(MY SMALL LAND, though not in French, is a France/Japan co-production.) It is filmed in 3 languages in Kurdish and in the language where the family is from and where the family is currently residing.
MY SMALL LAND (France/Japan 2022) ***1/2
Directed by Emma Kawawada
MY SMALL LAND follows 17-year old Sarya (Lina Arashi), a 17-year old living with her Kurdish family in Japan. The family is seeking refugee status in Japan.
One of the first things noted in the film is the ignorance in Japan, of where Kurds come from. This is not really surprising as many in North America are also unaware as well as where Kurds come from. One might know of what is known as Kurdistan, but Kurdistan or "land of the Kurds”) or Greater Kurdistan is a roughly defined geo-cultural territory in Western Asia wherein the Kurds form a prominent majority population and the Kurdish culture, languages, and national identity have historically been based. Sarya’s father is quick to explain in one of the film's key scenes where Kurds come from - Syria, Turkey, Iran and Iraq. More accurately, Kurdistan generally comprises the following four regions: southeastern Turkey (Northern Kurdistan), northern Iraq (Southern Kurdistan), northwestern Iran (Eastern Kurdistan), and northern Syria (Western Kurdistan).
When the film opens, the audience sees Sarya (17), a Kurdish refugee girl in Japan. She is speaking with her teacher in school who compliments her. Her life seems to be looking up; her grades at school are good enough to pursue college, she's surrounded with good friends and her relationship with Sota (Okudaira Daiken), a Japanese boy working at the same grocery store as her, is becoming special. It is revealed at a family scene that her father is unaware that Sarya is working. Sarya’s life turns upside down, however, when her family's refugee status is turned down, restricting her family from work and traveling across the city. Her father is furious as he has scars on his knee to prove it. ‘They burnt my house down’, he cries out at the immigration officer who just goes through the motions of his work. Her father, who had continued to work to sustain a living, is later taken into custody for illegal employment. Sarya is now suddenly forced into a situation where she is responsible not only for her younger siblings but for her very existence. This is at the midway point of the film.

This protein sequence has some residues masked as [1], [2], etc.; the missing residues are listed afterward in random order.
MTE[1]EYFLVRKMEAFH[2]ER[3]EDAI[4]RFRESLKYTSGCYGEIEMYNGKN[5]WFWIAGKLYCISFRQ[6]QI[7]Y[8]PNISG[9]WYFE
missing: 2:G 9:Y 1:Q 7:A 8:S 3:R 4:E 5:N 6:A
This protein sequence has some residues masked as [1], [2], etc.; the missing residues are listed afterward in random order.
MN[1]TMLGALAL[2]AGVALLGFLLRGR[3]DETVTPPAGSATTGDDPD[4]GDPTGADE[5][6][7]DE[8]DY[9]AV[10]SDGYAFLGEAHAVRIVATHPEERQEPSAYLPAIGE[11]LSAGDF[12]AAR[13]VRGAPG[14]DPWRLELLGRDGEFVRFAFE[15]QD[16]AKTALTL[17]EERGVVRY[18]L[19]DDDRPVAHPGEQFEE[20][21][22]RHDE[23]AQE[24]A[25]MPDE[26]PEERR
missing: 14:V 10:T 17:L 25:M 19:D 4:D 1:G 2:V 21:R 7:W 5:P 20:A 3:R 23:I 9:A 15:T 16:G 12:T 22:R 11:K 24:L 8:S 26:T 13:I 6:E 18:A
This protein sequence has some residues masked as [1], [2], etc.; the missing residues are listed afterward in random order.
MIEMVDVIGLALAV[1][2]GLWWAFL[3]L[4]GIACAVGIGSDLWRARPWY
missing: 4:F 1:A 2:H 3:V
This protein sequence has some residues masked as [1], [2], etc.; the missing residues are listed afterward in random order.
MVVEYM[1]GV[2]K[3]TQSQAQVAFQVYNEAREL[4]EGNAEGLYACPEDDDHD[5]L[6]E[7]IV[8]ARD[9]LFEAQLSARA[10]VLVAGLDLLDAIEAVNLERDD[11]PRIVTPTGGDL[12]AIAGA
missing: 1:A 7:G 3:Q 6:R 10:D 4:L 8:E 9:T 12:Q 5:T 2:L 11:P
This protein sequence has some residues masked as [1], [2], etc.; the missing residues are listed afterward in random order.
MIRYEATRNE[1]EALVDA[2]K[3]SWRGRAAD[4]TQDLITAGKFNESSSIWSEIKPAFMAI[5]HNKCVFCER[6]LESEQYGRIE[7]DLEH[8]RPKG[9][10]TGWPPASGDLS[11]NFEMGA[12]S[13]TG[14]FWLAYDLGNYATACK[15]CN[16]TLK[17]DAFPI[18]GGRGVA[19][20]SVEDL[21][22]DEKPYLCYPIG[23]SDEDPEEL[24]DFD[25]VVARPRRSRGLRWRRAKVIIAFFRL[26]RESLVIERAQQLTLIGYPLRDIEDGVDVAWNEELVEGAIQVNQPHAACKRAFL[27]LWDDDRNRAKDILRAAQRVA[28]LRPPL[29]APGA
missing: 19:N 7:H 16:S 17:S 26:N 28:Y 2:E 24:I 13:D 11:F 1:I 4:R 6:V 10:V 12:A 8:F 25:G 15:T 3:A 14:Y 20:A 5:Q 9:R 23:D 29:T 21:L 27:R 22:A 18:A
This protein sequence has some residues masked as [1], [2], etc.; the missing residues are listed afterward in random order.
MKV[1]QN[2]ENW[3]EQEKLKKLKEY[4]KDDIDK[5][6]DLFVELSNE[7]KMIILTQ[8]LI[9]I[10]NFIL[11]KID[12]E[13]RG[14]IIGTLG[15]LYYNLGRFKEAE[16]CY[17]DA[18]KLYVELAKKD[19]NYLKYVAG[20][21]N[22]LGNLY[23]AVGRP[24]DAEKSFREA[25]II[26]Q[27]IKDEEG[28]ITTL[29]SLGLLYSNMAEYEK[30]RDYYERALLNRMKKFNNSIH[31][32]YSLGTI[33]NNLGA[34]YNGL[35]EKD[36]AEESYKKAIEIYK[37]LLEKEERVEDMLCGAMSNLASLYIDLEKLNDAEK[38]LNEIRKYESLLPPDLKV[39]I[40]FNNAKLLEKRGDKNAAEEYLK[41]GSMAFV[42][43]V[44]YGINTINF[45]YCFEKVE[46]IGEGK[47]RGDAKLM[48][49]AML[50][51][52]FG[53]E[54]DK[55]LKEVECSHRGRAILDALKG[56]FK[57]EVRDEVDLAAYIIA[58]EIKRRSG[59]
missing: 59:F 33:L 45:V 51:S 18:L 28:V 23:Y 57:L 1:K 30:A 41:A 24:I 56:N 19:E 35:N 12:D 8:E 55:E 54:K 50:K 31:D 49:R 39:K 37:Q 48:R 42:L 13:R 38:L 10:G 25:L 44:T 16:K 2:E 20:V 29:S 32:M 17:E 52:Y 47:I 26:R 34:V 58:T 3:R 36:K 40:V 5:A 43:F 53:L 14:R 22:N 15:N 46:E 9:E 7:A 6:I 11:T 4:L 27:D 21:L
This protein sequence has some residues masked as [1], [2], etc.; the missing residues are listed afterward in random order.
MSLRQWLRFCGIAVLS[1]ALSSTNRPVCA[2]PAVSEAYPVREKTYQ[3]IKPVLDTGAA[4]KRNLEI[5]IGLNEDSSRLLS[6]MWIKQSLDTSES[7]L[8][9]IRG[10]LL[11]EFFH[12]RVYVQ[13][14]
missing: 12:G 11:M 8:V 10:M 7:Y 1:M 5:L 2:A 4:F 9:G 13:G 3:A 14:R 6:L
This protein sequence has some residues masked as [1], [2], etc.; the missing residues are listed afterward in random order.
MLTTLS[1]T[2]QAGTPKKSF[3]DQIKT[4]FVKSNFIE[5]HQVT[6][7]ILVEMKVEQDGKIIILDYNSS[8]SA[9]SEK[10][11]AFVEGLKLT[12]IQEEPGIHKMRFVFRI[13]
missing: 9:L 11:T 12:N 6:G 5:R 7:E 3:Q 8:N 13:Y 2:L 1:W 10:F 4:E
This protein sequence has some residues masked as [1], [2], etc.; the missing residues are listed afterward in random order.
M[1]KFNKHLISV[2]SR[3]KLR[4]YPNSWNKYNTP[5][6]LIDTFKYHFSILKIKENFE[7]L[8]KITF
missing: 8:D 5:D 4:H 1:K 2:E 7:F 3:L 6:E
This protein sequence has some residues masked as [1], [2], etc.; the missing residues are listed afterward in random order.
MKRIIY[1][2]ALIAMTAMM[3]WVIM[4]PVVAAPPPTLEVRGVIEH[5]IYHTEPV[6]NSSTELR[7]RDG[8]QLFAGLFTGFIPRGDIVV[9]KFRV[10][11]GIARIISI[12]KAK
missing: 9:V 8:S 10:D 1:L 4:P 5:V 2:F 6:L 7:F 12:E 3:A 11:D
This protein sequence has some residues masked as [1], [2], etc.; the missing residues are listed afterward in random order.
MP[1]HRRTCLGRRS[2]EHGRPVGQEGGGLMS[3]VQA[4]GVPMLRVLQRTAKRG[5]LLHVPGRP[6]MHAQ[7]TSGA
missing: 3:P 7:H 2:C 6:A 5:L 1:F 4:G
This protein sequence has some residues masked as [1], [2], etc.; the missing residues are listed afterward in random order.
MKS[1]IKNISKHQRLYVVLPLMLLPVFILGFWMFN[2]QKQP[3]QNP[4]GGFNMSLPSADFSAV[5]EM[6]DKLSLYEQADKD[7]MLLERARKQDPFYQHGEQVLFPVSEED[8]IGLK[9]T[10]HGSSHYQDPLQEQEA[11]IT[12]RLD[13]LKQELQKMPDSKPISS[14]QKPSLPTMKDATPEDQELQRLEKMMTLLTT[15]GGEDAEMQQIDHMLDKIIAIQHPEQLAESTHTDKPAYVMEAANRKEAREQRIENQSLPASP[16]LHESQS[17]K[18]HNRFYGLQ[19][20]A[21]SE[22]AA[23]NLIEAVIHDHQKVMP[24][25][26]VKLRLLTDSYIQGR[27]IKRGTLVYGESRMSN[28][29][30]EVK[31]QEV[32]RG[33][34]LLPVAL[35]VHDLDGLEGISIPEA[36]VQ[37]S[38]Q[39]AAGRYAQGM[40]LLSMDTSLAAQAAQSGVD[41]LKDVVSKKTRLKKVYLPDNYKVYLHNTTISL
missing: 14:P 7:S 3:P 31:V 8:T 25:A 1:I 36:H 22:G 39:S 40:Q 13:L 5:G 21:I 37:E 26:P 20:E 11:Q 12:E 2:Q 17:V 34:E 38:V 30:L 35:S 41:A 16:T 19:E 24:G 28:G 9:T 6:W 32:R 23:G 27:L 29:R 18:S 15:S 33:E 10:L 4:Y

Director Kawawada’s film (which is based on her novel and her experiences) is sincere and well-intentioned and sometimes feels too much so that the material appears manipulative. Young actress Lina Arashi, however, a Middle-eastern model is totally winning and charming as the innocent Sarya who has adult issues to contend with. She makes the movie.
MY SMALL LAND is the first film to be released by the newly founded distribution company, Momo Films (https://momofilms.com) in Canada. Momo Films focuses solely on Japanese films, hopefully to release 2 - 4 films yearly. It is one of the aims of this website to promote starting independent film distributors like Momo Films. MY SMALL LAND is a worthy first release and its theme is similar to the struggles of the underdog and under-represented. MY SMALL LAND was produced by Kore-eda Hirokazu's (Director of AFTER LIFE, SHOPLIFTERS and this year’s BROKER) production company, BUN-BUKU. MY SMALL LAND won a Special Mention of Amnesty International Film Award at the Berlin International Film Festival this February.
MY SMALL LAND screens in Toronto at the TIFF Bell Lightbox on November the 9th and the 16th.